Marcella is divorced from ex-husband Anthony and estranged from her daughter Toni. Toni just happens to be Nanny to Jed’s niece and nephew. Toni sort of has crush on Jed, but he only sees her as the children’s Nanny. He is too wrapped up in Marcella even though she is several years older than he is.

Callie, Jed’s sister, has never fully recovered from her mother being murdered and the crime had never been solved. Their father, Cecil. before his death had been an uncharged suspect. She has suicidal tendencies and sometimes goes off the deep end. Jed is really concerned about the children’s safety. Billy, the children’s father, works on the mainland and visits on weekends.

Did Marcella have an affair with Cecil? Did Anthony know or suspect she had been unfaithful? Does he know about Jed and Marcella? Who murdered Betsy and why? Recommend you read the book to learn the answers to these questions.

The Swimming Pool is a gripping, passionate, intriguing novel full of lies and family secrets. Betrayals of the past cannot be ignored. The story will keep you turning pages – it will complete captivate you. Ms. Lecraw is an excellent author. Highly recommended!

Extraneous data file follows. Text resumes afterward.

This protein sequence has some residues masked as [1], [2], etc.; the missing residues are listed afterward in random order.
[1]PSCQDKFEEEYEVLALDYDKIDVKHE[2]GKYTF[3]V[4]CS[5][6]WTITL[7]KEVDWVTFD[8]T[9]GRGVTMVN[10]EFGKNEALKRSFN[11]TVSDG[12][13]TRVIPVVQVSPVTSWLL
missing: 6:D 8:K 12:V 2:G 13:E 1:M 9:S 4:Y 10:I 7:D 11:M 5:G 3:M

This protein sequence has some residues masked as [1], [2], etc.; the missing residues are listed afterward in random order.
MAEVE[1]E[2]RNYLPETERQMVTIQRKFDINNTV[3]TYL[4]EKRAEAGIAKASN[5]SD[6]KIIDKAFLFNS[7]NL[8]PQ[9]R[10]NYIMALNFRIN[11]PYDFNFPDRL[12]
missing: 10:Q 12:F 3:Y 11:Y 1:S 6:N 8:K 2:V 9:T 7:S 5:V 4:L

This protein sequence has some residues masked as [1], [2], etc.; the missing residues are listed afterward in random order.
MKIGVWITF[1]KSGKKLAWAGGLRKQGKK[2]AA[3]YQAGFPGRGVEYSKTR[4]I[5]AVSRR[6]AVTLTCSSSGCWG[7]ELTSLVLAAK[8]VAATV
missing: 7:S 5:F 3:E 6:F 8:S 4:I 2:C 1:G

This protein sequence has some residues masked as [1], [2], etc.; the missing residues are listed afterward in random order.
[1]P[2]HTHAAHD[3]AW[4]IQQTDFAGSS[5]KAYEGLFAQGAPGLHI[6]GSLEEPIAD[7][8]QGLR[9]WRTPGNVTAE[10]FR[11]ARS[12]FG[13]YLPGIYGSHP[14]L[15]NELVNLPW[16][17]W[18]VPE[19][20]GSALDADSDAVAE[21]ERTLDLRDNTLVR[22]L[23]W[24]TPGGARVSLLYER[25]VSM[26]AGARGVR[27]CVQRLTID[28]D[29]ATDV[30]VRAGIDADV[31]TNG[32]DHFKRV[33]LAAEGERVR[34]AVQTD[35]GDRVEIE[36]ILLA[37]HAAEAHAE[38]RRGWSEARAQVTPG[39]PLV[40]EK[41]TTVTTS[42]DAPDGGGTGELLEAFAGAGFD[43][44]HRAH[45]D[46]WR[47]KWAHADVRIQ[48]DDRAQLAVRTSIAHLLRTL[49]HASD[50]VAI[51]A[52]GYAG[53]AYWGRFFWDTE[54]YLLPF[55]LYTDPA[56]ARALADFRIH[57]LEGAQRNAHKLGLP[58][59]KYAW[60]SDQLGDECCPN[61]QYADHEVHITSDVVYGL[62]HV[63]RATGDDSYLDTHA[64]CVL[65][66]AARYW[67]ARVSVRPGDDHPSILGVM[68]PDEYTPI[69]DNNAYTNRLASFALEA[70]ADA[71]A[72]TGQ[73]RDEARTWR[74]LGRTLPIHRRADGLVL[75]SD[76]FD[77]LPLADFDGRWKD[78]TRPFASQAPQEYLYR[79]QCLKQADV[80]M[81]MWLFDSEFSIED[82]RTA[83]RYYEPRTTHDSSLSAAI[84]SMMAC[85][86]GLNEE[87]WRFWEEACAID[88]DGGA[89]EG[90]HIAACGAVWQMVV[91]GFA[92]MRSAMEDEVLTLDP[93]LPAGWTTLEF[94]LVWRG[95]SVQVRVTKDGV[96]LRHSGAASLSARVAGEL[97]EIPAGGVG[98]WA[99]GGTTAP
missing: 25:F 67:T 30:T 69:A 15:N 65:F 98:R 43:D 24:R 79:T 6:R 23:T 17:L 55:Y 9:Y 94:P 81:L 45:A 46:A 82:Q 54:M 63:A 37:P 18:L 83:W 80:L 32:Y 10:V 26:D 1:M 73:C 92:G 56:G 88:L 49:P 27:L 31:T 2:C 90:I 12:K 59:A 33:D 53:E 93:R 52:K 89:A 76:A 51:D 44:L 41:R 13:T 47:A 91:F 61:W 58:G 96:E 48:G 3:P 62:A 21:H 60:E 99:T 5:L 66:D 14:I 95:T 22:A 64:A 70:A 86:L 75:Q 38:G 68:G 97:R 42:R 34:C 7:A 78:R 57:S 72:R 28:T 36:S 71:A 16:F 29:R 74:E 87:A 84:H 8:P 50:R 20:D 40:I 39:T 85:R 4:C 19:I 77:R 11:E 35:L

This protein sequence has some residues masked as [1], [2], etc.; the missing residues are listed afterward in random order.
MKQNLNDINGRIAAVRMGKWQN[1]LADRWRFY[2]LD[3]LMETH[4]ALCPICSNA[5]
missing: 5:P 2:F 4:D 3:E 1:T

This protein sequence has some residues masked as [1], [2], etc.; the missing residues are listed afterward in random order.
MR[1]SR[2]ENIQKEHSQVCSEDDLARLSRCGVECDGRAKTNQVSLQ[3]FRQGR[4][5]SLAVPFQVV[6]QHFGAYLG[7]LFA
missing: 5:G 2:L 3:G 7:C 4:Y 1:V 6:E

Mary Asher, the Golden Reviewer, describes herself as “An 80 year old avid reader reviews the newest in Christian fiction and non-fiction with a sprinkle of the secular on top.”.

This book was provided by the publisher as a review copy.

Shoot to Thrill by P.J. Tracy

This is a Monkeewrench novel. Monkeewrench is a group of computer nerds who can hack into any program – national or international. They stay just ahead of the law. The local police and FBI have a situation. In this most recent book, the crew is called in by the FBI to determine if there may or may not be murders being committed across the country and then published on the web. The authorities need to know if the murders are real or computer generated fakes. There have been several real murders in the past few months, but are they connected to these on cyberspace?